Texas economies remain solid, and HdL continues to predict statewide, aggregate YoY local sales and use tax trends will remain positive through 2025.

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SALES TAX TRENDS & ECONOMIC DRIVERS

Overview: Positive news is the foundation of this quarter’s report, with inflation easing, albeit not at the pace initially projected. This is reflected in the Federal Reserve’s recent decision to hold interest rates steady in the near term. Consumer demand, with its outsized impact on the national and state economy, is expected to remain strong, stoked by increases in real wages and elevated household net worth. Lingering concerns over the amount of consumer debt remain a moderating consideration. The U.S. and Texas economies remain solid and moderate expansion is expected through 2025. While projected rates of growth will remain cool in some business categories, HdL continues to predict statewide, aggregate YoY local sales and use tax trends will remain positive through 2025.

TOTAL

2Q24 1.43% | 3Q24 1.37% | 4Q24 1.78% | 1Q25 1.36% | 2Q-4Q25 1.63%

HdL’s most recent quarterly sales and use tax allocation dataset suggests uneven results, but overall growth. Consumer demand is driving positive trends in the retail sector, with Internet Retail running especially hot as consumers turn to online shopping for convenience and to maximize buying power. However, robust Internet Retail trends come at the expense of brick-and-mortar retail sales, which make up the core of the General Retail category. In response, HdL has strengthened Internet Retail predictions, but projects General Retail results will remain soft through year-end 2024. Slight improvement is expected in the latter half of 2025. HdL expects improved YoY results in the Restaurants & Entertainment category, with restaurants and hotels ranking among the top categories nationally for growth in consumer spending over the past year.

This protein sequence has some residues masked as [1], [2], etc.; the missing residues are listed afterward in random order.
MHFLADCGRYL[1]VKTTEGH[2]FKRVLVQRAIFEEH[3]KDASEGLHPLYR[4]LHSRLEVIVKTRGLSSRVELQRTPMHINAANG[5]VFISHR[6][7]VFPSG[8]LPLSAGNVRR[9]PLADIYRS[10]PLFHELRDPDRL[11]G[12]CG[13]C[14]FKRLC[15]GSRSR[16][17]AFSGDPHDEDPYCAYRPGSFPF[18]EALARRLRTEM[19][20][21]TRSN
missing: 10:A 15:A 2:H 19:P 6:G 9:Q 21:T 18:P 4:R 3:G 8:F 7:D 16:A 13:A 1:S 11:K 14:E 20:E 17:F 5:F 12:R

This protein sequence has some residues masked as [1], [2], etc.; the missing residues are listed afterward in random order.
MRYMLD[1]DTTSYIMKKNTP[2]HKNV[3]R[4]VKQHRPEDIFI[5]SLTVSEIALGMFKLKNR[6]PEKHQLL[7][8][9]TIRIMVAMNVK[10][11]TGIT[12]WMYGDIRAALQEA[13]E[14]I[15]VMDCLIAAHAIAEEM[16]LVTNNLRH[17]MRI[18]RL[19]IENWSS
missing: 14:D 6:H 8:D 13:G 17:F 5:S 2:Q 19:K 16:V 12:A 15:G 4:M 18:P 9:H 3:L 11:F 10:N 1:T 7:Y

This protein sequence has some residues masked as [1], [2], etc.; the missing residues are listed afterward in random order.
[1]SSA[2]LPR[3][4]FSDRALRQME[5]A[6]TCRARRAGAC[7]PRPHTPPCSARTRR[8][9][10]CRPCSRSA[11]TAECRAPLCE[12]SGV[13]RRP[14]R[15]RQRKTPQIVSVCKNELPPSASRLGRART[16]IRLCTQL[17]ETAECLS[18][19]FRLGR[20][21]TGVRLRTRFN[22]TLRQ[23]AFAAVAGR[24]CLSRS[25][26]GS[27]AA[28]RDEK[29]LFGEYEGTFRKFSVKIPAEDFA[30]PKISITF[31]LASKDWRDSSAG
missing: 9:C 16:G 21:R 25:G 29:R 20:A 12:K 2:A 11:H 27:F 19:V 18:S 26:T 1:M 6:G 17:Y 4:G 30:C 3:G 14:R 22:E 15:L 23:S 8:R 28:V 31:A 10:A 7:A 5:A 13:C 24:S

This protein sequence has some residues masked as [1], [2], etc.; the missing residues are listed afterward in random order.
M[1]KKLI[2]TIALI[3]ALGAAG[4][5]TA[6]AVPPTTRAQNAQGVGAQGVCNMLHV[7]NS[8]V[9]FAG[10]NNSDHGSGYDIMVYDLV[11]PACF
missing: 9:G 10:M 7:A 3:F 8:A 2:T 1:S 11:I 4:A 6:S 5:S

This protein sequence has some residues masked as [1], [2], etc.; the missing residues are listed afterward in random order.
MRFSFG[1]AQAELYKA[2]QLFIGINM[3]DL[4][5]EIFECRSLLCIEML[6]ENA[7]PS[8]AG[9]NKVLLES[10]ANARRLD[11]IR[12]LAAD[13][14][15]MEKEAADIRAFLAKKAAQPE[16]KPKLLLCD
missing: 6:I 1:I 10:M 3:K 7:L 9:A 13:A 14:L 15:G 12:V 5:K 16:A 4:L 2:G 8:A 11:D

In the Construction & Manufacturing category, high interest rates and borrowing costs have cooled the state’s housing market. Consequently, demand and prices for construction materials have leveled. However, Texas remains a popular destination for workers seeking employment, with Texas adding more jobs over the past year than any other state. HdL expects demand for construction services to remain steady in the near term and accelerate in the late stages of 2024 and into 2025 as interest rates ease. HdL has improved its trend outlook in this category beginning in late 2024 accordingly.


Construction & Manufacturing

2Q24 -1% | 3Q24 -1% | 4Q24 0.5% | 1Q25 0.5% | 2Q-4Q25 1%

Asset 32

General Retail

2Q24 -1.5% | 3Q24 -1.5% | 4Q24 -1.5% | 1Q25 -1% | 2Q-4Q25 -0.7%

Internet Retail TX

Internet Retail

2Q24 10% | 3Q24 10% | 4Q24 10% | 1Q25 8% | 2Q-4Q25 8%

Asset 414x

Grocery Stores & Pharmacy

2Q24 3% | 3Q24 2% | 4Q24 2% | 1Q25 1% | 2Q-4Q25 2%

Asset 394x

Restaurants & Entertainment

2Q24 3% | 3Q24 3% | 4Q24 3% | 1Q25 2% | 2Q-4Q25 2%

Professional & Financial Services

2Q24 3% | 3Q24 3% | 4Q24 3% | 1Q25 2% | 2Q-4Q25 2%

icon telecom 5

Utilities & Other Service Providers

2Q24 3% | 3Q24 3% | 4Q24 3% | 1Q25 2% | 2Q-4Q25 2%

Asset 29

Unclassified

2Q24 3% | 3Q24 3% | 4Q24 3% | 1Q25 3% | 2Q-4Q25 3%

 

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NATIONAL & STATEWIDE ECONOMIC DRIVERS

 

U.S. Real GDP Growth

2023/24: 2.5%  |  2024/25: 1.9%

Real GDP grew at an annual rate of 3.2% in 4Q2023, driven by increases in consumer spending, exports, and local and state government expenditures. Despite a decline in confidence, consumer spending rose by a solid 2.6% when adjusted for inflation over the past year. Top categories for spending growth include recreational vehicles and goods (12%), new cars (4%), restaurants and hotels (4%), and recreational services (4%). The U.S. will almost certainly experience a reasonable pace of GDP growth in 2024, led by solid growth in consumer demand. Labor markets will remain tight, industrial production will be steady, and long-run interest rates will likely stay in the same range. In many ways, 2024 will resemble 2023 with a solid, moderately expanding economy. Strong consumer demand suggests that inflation will be running hotter than the 2% pace that the Federal Reserve hopes to achieve.

U.S. Unemployment Rate

2023/24: 3.9%  |  2024/25: 4.2%